|M.Sc Thesis||Department of Architecture and Town Planning|
|Supervisors:||Assoc. Prof. Oxman Rivka|
The subject of building details is traditionally taught frontal. This paper treats the development of a computerized tutorial for the purpose of teaching and learning building details.
The objective of the computerized tutorials is:
1. To develop a learning aid assisting in the
perception of 3-D relationships on the basis
of presented 2-D sections, horizontal and vertical.
2. To assist the student in the process of understanding the link between the horizontal and vertical sections.
3. To provide the teacher with an additional
building detail teaching aid.
The development focuses on a specific detail - a hinged door.
Background investigations presented include:
A. Investigation of the present status of teaching the subject of building details. Discussions with architects, teaching the subject at the Faculty of Architecture, served for this purpose.
B. Computer-aided teaching and learning in other countries.
C. Survey of educational software, evaluation models
for tutorials, appropriateness of the
tutorials for teachers and students.
D. Creation of new thinking habits in the domain of form - plane, depth - third dimension.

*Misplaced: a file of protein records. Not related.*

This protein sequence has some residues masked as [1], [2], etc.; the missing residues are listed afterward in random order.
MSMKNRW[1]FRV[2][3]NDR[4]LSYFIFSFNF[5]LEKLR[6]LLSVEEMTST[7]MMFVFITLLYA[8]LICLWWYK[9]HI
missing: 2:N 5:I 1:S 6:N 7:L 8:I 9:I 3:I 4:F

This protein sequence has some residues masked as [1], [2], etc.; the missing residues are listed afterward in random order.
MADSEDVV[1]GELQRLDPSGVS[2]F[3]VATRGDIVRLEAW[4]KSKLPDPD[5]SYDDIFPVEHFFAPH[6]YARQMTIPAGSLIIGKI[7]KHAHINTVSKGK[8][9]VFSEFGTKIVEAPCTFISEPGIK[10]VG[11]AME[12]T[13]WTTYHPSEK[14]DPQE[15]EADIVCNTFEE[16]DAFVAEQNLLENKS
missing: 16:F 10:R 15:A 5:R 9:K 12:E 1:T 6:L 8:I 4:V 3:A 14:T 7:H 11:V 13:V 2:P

E. Issues of visual
training, image perception, 3-D objects and their mental visualization.
The computerized tutorial was developed in three steps:
Step one - Tutorial files.
The tutorial files were developed using the HyperCard software. This software runs on Apple-Macintosh computers. HyperCard enables the visualization of data relating to form and is characterized by a high degree of user friendly interaction.
Step two - Animated presentations with sequences of slides.
Four animated simulative presentations were developed, each satisfying a different process. Included is the creation of the object -the door -in 2-D and in 3-D, viewed both from the inside and from the outside, and the simulation, actual growth of the door, from two to three dimensions. In addition, a simultaneous presentation of the detail, in 2-D and 3-D, on split screen, was developed.
The slide sequences and the split screen presentation, were developed using Autocad software on an IBM compatible PC.
Step three - Interactive computerized questioning.
In this step a student self test was developed. The test consists of questions and answers concerning the perception and the grasping of the detail, the relationship between the vertical and horizontal sections, and based on these, the perception of the 3-D object.
Resulting recommendations relate to educational software for other subjects in architecture and to the kind of efforts required to create such software.